From 2001 to 2005, FAO Forestry Department staff participated in drafting Chapter 24: Mountain Systems of the Current States and Trend Assessment as part of the Millennium Ecosystem Assessment, a major research exercise on the current situation and future trends of planet ecosystems. The entire report was issued in 2006, summarizes the current understanding of the situation of the planet and of the actions needed to manage major risks and threats. The following information is summarized from Chapter 24.
Based on the definition by the United Nations Environment Programme World Conservation Monitoring Centre (which uses elevation and slope as the main criteria) approximately 23% of the global land surface can be considered mountain areas. According to altitude, three belts can be distinguished for mountain regions where latitude and precipitation regimes affect vegetation growth:
- The montane belt which extends from the lower mountain limit to the upper limit of forest;
- The alpine belt which is the treeless region between the natural climatic forest limit and the snow line; and
- The nival belt which is the area above the snowline.
Altitude and degree of slope influence many of the biophysical processes in mountain environments. However, latitude and distance from oceans affects local climate making some mountains almost permanently wet, others dry, and some highly seasonal. Geological substratum adds a further dimension of geo-diversity and influences soil type, erosion processes, and vegetation cover.
In many parts of the world’s mountains, physical processes such as erosion, landslides, mud flows, avalanches, and rock falls influence environmental conditions on varying spatial and temporal scales. These processes become enhanced when volcanic or seismic activity is a factor, which is particularly the case in geologically young and steep mountain regions (i.e. the Alps and the Himalayas).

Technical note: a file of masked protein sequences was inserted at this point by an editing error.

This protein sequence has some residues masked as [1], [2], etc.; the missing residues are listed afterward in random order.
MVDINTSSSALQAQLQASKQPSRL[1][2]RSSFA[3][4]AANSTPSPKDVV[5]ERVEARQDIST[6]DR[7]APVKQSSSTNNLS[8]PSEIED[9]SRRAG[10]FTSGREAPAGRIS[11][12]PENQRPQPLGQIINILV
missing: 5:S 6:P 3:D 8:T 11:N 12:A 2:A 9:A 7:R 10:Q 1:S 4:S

Vegetation on lower mountain slopes may be broadly similar to that of surrounding lowlands. However, within an elevation range of 1,000 meters, altitude-related temperature change is enough to cause a full bioclimatic vegetation belt to be replaced by another (i.e. montane forest by alpine).
Because of the compression of climatic zones along an elevation gradient, biodiversity in mountains commonly exceeds that in the lowlands. Thirty-two percent of all protected areas in the world are located in mountainous regions, providing habitats for rare, relict, and endangered plants and animals.
Twenty percent of the world’s population - about 1.2 billion people - live in mountains. Most of them inhabit lower elevations. Most of the 90 millions people living above 2,500 meters live in poverty and are considered highly vulnerable to food insecurity. There are many historical examples of flourishing mountain economies and societies. However, special efforts and techniques are required to sustain agricultural production at altitudes close to the upper tree line level. Subsequently, lowland economies and societies have generally dominated mountain ones. Although there are some exceptions, very seldom does the exploitation of mountain resources (land, rangeland, timber, minerals, leisure sites, etc.) benefit local communities.